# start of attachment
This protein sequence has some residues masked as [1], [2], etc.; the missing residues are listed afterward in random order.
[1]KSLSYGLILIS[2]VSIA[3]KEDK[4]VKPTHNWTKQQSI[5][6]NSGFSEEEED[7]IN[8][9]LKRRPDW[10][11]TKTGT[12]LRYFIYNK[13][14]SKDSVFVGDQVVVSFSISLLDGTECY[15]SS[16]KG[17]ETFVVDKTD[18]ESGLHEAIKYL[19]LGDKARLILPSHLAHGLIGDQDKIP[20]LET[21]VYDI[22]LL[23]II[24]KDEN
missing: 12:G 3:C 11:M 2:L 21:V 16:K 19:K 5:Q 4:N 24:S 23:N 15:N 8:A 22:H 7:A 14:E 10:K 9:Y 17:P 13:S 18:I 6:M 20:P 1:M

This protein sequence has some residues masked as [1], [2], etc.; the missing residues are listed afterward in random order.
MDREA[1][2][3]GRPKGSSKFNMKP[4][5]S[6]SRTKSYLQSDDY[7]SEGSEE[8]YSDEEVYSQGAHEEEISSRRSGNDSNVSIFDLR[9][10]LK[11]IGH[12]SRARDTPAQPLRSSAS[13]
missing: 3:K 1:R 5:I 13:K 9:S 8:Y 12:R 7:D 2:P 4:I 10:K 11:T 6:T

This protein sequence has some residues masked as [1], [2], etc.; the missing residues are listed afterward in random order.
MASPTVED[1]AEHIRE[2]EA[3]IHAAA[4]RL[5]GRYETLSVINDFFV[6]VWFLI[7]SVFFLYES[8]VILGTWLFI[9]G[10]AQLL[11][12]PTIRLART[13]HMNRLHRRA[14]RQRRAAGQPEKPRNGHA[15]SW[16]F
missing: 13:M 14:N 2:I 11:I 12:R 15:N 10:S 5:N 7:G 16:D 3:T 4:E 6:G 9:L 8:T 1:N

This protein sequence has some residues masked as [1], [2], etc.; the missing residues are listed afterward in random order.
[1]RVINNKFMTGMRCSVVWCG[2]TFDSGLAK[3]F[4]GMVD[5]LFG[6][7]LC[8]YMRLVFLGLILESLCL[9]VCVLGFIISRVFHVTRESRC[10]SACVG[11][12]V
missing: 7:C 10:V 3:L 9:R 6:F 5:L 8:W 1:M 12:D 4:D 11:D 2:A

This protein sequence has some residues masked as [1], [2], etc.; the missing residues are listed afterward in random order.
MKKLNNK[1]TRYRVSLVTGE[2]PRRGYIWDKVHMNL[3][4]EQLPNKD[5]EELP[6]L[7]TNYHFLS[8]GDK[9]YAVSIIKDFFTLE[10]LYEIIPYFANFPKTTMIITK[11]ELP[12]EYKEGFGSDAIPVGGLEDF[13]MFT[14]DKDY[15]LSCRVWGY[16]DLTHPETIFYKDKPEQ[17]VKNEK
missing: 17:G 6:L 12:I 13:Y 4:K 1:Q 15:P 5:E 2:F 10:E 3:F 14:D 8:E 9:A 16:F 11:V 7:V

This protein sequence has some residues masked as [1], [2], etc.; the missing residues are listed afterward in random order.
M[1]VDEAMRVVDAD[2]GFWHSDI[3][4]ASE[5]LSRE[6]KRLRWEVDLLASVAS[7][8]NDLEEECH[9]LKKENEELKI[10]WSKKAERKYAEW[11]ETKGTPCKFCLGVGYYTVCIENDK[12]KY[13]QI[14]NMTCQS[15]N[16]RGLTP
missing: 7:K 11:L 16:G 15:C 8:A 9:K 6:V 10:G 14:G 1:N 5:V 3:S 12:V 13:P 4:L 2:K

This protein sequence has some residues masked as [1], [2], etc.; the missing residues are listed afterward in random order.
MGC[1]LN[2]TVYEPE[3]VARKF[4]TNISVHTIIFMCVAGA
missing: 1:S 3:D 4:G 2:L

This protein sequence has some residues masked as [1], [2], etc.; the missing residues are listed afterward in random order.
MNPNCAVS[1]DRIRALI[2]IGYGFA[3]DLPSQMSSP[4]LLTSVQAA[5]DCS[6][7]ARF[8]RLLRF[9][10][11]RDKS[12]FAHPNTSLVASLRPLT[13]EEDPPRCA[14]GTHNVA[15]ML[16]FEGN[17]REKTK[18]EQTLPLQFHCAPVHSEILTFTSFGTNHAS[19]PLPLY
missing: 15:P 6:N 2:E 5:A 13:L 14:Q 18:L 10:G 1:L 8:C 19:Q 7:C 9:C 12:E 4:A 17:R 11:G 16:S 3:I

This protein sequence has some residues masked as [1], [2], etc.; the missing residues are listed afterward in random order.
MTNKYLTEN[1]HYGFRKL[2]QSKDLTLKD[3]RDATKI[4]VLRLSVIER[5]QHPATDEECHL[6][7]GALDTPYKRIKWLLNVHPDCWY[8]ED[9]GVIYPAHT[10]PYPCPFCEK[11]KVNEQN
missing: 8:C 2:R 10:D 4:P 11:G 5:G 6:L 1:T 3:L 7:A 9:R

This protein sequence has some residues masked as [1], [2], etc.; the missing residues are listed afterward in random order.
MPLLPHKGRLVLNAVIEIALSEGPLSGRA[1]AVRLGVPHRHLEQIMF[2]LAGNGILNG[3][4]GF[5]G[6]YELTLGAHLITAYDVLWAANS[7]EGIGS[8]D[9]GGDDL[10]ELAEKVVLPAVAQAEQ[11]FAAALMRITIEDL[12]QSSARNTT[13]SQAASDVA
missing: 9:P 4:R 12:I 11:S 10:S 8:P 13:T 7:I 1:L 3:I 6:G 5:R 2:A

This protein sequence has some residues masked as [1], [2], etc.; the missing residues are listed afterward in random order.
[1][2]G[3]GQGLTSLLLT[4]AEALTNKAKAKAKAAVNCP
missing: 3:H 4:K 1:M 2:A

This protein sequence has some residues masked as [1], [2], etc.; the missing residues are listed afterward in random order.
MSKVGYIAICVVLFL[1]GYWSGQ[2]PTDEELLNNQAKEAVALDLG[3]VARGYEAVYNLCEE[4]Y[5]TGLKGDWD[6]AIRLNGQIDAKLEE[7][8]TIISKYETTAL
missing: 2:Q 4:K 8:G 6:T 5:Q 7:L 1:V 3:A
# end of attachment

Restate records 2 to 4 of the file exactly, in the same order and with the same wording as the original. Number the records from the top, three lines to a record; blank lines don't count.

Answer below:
This protein sequence has some residues masked as [1], [2], etc.; the missing residues are listed afterward in random order.
MDREA[1][2][3]GRPKGSSKFNMKP[4][5]S[6]SRTKSYLQSDDY[7]SEGSEE[8]YSDEEVYSQGAHEEEISSRRSGNDSNVSIFDLR[9][10]LK[11]IGH[12]SRARDTPAQPLRSSAS[13]
missing: 3:K 1:R 5:I 13:K 9:S 8:Y 12:R 7:D 2:P 4:I 10:K 11:T 6:T

This protein sequence has some residues masked as [1], [2], etc.; the missing residues are listed afterward in random order.
MASPTVED[1]AEHIRE[2]EA[3]IHAAA[4]RL[5]GRYETLSVINDFFV[6]VWFLI[7]SVFFLYES[8]VILGTWLFI[9]G[10]AQLL[11][12]PTIRLART[13]HMNRLHRRA[14]RQRRAAGQPEKPRNGHA[15]SW[16]F
missing: 13:M 14:N 2:I 11:I 12:R 15:N 10:S 5:N 7:G 16:D 3:T 4:E 6:G 9:L 8:T 1:N

This protein sequence has some residues masked as [1], [2], etc.; the missing residues are listed afterward in random order.
[1]RVINNKFMTGMRCSVVWCG[2]TFDSGLAK[3]F[4]GMVD[5]LFG[6][7]LC[8]YMRLVFLGLILESLCL[9]VCVLGFIISRVFHVTRESRC[10]SACVG[11][12]V
missing: 7:C 10:V 3:L 9:R 6:F 5:L 8:W 1:M 12:D 4:D 11:D 2:A